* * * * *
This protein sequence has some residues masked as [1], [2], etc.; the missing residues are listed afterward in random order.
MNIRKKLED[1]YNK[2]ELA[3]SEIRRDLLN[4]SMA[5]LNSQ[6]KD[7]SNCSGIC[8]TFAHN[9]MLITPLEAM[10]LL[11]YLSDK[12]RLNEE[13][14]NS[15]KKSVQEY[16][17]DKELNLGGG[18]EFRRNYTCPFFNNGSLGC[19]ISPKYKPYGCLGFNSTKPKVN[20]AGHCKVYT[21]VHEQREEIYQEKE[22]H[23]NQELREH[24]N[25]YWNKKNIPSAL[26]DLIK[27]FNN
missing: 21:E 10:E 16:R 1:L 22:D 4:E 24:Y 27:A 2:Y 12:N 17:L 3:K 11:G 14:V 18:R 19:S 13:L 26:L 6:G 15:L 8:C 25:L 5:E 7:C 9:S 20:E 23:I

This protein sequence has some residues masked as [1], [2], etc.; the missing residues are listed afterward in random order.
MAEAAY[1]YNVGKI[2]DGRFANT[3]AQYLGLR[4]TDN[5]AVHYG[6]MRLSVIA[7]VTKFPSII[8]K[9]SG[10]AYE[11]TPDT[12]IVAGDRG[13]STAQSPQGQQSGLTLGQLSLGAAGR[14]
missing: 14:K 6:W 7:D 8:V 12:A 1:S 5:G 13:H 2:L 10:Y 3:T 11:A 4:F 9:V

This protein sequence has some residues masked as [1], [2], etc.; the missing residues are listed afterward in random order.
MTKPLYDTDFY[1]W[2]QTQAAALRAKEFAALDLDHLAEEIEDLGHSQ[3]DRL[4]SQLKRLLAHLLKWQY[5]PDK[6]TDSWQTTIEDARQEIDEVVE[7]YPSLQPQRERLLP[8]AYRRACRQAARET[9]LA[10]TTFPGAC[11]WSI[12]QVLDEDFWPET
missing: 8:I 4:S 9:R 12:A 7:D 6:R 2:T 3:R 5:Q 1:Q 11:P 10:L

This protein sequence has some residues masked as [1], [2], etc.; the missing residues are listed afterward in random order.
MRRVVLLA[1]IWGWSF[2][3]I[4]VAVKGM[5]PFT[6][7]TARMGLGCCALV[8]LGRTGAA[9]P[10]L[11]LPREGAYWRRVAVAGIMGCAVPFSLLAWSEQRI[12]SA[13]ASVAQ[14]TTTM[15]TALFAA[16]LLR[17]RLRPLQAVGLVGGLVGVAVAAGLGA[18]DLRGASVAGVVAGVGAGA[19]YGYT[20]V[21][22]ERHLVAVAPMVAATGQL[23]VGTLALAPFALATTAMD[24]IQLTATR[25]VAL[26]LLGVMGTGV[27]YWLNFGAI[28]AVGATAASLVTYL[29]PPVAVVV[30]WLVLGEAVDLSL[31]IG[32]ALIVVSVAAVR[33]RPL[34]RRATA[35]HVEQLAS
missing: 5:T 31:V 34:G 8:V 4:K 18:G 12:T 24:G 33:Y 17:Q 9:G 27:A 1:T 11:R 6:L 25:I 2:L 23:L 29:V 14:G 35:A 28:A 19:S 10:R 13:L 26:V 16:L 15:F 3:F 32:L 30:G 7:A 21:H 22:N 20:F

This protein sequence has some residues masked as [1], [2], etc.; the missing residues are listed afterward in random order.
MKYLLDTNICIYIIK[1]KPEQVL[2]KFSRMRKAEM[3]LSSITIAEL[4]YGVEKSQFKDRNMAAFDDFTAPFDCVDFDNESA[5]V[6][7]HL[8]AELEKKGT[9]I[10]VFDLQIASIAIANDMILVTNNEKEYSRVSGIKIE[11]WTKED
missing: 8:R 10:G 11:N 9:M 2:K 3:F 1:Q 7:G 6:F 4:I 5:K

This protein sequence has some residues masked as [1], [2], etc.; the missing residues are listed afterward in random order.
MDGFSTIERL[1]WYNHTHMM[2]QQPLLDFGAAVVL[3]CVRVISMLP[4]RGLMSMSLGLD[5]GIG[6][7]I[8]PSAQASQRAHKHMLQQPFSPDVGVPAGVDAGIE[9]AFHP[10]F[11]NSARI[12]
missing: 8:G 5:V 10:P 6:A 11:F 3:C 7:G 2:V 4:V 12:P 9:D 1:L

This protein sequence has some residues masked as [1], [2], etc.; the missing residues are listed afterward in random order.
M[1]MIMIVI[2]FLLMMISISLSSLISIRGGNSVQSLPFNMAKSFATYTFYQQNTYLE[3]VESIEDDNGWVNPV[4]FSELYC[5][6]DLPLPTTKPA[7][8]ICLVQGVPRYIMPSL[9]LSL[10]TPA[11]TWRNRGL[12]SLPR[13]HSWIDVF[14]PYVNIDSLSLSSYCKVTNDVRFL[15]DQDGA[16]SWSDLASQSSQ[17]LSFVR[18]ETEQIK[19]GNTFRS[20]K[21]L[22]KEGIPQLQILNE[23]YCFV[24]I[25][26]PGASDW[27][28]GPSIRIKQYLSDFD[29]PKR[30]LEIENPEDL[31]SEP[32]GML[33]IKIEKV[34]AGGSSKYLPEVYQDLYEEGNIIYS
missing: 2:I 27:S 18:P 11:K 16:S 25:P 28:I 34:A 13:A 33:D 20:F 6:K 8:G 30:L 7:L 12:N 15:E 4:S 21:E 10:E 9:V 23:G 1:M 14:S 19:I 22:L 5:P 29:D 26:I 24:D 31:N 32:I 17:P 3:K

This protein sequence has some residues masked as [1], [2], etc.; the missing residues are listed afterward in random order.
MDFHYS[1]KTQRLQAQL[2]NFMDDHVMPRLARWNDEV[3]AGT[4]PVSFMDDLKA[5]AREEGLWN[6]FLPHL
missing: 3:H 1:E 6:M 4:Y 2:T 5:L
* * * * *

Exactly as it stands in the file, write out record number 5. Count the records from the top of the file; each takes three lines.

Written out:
This protein sequence has some residues masked as [1], [2], etc.; the missing residues are listed afterward in random order.
MKYLLDTNICIYIIK[1]KPEQVL[2]KFSRMRKAEM[3]LSSITIAEL[4]YGVEKSQFKDRNMAAFDDFTAPFDCVDFDNESA[5]V[6][7]HL[8]AELEKKGT[9]I[10]VFDLQIASIAIANDMILVTNNEKEYSRVSGIKIE[11]WTKED
missing: 8:R 10:G 11:N 9:M 2:K 3:F 1:Q 7:G 6:F 4:I 5:K